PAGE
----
Gibson guitars made between 1968 - 1986. Great info right here. http://www.mylespaul.com/forums/norlin-years/38456-faq-norlin-history.html
Any Norlin related items/questions should be posted here. Norlin Years - My Les Paul Forums

Historic Reissues
R2 = reissue of the 1952 Gibson Les Paul
R9 = reissue of the 1959 Gibson Les Paul
CR8 = chambered reissue of the '58 Gibson Les Paul
There is no R3 or R5.

Historic Customs are often referred to as B4, B7, R4BB or R7BB. BB meaning Black Beauty.

Gibson's VOS - Vintage Original Spec line. The terms VOS, historic, reissue & historic reissue all refer to the same guitar. There is only one difference, VOS refers to the aged finish on the top and hardware. The ones that do not have the VOS finish are referred to as "gloss" or "high gloss" reissues because (obviously) they have a high gloss finish. Websites like Guitar Center list the two guitars as VOS and "reissue." Reissue refers to the high gloss. I think this has caused some confusion with some people but rest assured, they are all the same guitar. Again, one looks brand new and the other does not look brand new - that's the only difference. VOS costs $300 less.

Any historic Les Pauls related items/questions should be posted here. Historics & Reissues - My Les Paul Forums

Historic Customs
Standards have mahogany bodies and maple tops. Historic Customs have mahogany bodies and mahogany tops (while modern/regular Customs have maple tops). The Custom will likely weight around a pound heavier but that's about it for differences.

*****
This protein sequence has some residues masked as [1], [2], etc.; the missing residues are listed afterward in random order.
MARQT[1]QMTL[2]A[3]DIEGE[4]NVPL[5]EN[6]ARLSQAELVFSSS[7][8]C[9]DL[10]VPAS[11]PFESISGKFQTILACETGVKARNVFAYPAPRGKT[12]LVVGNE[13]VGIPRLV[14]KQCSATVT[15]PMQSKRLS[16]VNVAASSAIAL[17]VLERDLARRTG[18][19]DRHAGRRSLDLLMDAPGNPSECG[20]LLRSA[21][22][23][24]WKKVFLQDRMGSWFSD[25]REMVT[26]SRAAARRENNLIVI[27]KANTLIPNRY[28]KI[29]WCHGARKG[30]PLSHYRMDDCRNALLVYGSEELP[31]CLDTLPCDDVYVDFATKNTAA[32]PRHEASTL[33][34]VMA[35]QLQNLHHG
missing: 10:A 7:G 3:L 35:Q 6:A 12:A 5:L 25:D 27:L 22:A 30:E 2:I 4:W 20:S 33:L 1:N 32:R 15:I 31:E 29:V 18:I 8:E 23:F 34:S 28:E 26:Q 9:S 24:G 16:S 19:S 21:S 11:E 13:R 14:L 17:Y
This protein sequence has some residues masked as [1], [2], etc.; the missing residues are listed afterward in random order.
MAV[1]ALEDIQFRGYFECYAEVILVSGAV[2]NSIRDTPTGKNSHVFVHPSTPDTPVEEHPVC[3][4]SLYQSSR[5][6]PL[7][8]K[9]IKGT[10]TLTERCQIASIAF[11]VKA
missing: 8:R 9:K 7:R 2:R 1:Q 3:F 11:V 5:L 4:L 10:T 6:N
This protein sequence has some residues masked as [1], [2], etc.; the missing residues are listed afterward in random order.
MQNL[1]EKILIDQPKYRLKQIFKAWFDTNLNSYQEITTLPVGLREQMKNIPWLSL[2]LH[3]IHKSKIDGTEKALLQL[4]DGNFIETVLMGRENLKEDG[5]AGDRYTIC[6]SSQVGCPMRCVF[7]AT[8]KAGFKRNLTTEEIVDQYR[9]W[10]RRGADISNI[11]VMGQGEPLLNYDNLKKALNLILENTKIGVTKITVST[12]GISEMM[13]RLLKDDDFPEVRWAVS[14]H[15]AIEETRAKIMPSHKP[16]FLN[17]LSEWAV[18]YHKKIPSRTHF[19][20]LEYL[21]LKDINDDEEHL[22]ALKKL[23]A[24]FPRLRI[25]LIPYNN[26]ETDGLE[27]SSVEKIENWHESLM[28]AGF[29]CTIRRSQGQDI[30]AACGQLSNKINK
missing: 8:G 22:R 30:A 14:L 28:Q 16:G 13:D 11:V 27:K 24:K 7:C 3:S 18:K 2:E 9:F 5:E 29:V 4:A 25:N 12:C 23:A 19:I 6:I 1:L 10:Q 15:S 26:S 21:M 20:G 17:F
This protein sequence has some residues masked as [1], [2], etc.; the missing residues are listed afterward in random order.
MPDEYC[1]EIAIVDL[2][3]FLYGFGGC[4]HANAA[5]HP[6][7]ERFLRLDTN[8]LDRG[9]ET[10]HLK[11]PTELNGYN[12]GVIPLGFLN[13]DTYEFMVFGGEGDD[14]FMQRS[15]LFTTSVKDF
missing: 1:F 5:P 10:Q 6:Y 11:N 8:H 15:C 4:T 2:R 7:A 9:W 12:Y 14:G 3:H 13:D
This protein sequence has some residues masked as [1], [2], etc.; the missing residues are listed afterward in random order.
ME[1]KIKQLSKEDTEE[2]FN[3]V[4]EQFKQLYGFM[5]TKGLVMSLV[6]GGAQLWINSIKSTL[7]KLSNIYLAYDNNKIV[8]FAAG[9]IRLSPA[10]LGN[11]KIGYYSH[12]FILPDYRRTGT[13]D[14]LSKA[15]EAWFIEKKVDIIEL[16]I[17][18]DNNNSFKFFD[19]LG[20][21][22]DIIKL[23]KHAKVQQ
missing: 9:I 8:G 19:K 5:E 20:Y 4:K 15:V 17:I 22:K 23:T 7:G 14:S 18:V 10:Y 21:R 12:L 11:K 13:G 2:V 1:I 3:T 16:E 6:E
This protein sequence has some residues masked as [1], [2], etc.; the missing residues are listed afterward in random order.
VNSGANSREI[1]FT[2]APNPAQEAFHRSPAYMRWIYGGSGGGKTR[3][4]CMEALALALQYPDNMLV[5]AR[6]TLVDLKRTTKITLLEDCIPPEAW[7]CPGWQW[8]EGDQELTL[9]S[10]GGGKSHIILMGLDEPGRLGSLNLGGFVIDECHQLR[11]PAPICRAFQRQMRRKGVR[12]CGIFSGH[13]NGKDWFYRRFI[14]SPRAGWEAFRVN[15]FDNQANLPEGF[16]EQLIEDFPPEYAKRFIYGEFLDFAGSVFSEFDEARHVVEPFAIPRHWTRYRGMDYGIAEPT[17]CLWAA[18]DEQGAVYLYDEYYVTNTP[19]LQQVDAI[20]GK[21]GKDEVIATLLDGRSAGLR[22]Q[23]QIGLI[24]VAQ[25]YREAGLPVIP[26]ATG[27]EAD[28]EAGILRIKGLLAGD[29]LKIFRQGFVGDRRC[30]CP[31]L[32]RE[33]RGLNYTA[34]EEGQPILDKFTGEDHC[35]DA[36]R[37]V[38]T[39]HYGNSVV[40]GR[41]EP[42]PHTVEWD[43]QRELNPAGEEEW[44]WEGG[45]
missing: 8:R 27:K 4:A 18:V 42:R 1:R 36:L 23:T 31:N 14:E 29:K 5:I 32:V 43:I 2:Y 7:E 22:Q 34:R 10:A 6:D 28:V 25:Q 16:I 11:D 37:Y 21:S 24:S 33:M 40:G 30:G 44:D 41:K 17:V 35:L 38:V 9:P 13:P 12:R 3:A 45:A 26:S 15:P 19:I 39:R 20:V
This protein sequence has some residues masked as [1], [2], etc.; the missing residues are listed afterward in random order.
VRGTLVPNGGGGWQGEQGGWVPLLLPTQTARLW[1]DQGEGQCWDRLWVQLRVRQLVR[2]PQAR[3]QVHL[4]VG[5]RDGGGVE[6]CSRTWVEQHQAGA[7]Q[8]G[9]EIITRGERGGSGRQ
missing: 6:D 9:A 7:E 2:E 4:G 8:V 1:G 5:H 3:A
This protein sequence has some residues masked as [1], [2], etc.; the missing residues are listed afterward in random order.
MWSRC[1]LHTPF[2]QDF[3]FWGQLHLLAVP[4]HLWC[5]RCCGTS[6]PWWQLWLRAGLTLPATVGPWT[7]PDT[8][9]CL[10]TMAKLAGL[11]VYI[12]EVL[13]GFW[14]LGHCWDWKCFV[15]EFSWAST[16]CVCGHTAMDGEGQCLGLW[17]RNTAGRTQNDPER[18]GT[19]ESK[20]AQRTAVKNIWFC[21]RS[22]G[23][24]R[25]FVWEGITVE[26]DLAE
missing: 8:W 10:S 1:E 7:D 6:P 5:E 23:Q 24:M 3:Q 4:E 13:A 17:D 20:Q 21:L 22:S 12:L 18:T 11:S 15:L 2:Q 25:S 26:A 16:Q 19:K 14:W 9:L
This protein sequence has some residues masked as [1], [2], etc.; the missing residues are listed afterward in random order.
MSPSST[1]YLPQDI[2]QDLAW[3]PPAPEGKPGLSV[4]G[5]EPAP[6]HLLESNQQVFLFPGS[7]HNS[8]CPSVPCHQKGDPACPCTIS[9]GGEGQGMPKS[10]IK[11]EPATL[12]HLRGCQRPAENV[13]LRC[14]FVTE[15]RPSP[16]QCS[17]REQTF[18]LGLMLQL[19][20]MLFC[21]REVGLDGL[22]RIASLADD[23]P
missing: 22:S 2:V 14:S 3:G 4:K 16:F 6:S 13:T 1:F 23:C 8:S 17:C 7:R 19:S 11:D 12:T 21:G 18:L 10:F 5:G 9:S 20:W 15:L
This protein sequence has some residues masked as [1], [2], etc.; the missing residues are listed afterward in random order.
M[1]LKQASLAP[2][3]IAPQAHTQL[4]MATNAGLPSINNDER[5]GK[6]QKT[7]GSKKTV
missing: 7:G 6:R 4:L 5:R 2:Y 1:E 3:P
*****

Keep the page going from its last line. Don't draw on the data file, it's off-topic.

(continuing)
1968 Reissue
Another reissue that never seems to be on gibson.com is the '68RI. These are the same as the B7s, only difference is they have maple tops, different pickups and Gibson USA electronics.

R8 vs. R9
This question gets asked a lot !!
They are the same guitar. All reissues are essentially the same guitar with minor differences. These differences are neck thicknesses, pickups, weight of each individual guitar, finishes & tops. The best way to get an understanding of the neck sizes is to actually play them. Me explaining that R8s have thicker necks than R9s and R7s have thicker necks than R8s doesn't mean jack unless you sit down with the guitar and see for yourself.

R9s list for $1,500 - $2,000 more than R8s. Why? The answer is because R9s have flame maple tops and the R9 should weigh less than the R8. That's it.
Here's a great pic taken from inside Gibson's Custom Shop


Please feel free to correct any mistakes I have made and also add any info you want but let's try and keep this thread educational.
I know this was posted over a decade ago, but can someone repost the pictures? I can't read the weight differences given the blurred photobucket photos
 

Tim-ster

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Anyone know if all R8s come with Burstbuckers as opposed to CustomBuckers? Any description as to how those pickups differ would be appreciated. Thanks for your help. Got my eye on two R8s, one is a 2011, the other a 2010.